We live in a world where accountability is uncommon; it’s downright rare for someone to take the blame for a mistake they’ve made.
“I sent the pitch; it must have delayed on their end”…Wrong, you sent it after the deadline
“I’m not sure where the model is, I left it right here on the desk”…Wrong, you left it at home and now our presentations is screwed
“The customer’s attitude caused me to abuse her in public”…Wrong, you’re a hot head who lacks basic manners
“I did not use tax havens to avoid paying my dues; everything is on the up-and-up”…Do I look stupid?
Why do we avoid owning up when we mess up? Maybe we are cowards unable to face impending trouble. Or perhaps we’re scared that falling on our swords eliminates any possibility of a second chance.
Regardless of our reasons, it’s always shameful to see leaders and potential leaders circumvent blame.
The Fish Rots from the Head Down
In business, rot (corruption, embezzling, poor customer service, inferior products, and substandard working conditions) can usually be traced right up to the top.
What most leaders forget is that their actions dictate the actions of their subordinates. When they behave in a poor manner and defy the same mandates that they swear to uphold, others follow suit.
After all, if my boss is skimming money off the top, why am I grinding it out for a meager salary?
Once this behavior starts to become common, it slowly gets enshrined in the company culture.
Entrepreneurs and the Blame Game
Fortunately, in this digital era nothing gets hidden for too long, meaning that this unacceptable behavior will soon make headlines.
Unfortunately, our leaders are masters of the blame game. Their ego means that everyone but them is culpable of their mistakes.
This same ego is why Chase Bank is under receivership; its executives having disappeared after proclaiming their innocence in regards to the collapse of the bank.
It’s the same reason why only one lowly employee got arrested for the illegal practices that lead to the financial meltdown of 2008. According to the Big Short, there should be plenty of greedy bankers in jail.
But even in both of these situations, you can trace the rot higher. Central banks/reserve systems that fail to regulate wayward banks. Politicians who refuse to pass stricter laws because they hold personal stakes. And most importantly, citizens who quickly forget the pain caused by the actions of a few.
Society and Accountability
The simple fact is that our society shuns accountability. It’s why dishonest leaders everywhere can walk with their heads held high after being implicated in a scandal.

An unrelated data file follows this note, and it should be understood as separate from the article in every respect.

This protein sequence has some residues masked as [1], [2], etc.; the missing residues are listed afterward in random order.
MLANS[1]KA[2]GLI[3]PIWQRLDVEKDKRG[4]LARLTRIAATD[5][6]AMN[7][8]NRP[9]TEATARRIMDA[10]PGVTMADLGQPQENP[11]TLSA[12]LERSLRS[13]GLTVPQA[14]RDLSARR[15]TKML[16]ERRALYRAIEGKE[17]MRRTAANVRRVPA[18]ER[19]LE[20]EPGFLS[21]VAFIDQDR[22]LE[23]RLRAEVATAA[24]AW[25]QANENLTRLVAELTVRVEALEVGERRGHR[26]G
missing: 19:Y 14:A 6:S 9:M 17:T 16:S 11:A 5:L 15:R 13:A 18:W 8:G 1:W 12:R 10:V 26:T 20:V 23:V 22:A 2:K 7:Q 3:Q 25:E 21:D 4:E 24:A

Yes, we’ll protest for a few days, but then we’ll forget or get sidetracked by other problems. Who can we blame when this same situation happens again? We didn’t fight for ourselves!
As individual citizens we have collective power. If our leaders can’t be accountable, then it’s up to us to take on that role.
I know that it’s not fun and games being an activist. We’ve seen activists beaten, arrested, fired, mocked, and stolen from. But activism is not just protesting or holding rallies. Not all activists play the same part!
We do our part when we refuse to elect the same leaders that ‘do us dirty’ time and time again. We do our part when we sign petitions that force someone with power to act. We do our part when we donate to organizations that are dedicated to exterminating rot. We do our part when we seek out leadership roles where we can affect the change we want to see. We do our part when we preach to our friends and family about accountability, and then practice what we preach. We do our part when we work with and for people with integrity. We do our part when we give the finger to crooked business men and women, instead of praising their ill gotten wealth. We do our part when we build our businesses on the foundation of accountability.
Our collective outrage and collective power is more than anyone can imagine.
If the leaders in our communities are leading us astray, and then playing ignorant when confronted about their actions, it becomes our duty to hold them accountable.
We also need to work our hardest to maintain our integrity, even we find ourselves in a business environment where integrity isn’t that important.
If you found this post interesting, don’t forget to share it with your friends, colleagues, and family. Also drop me a comment telling me about your own experience with accountability- or the lack thereof.
I hope you have a great week, and I’ll see you back here next Monday.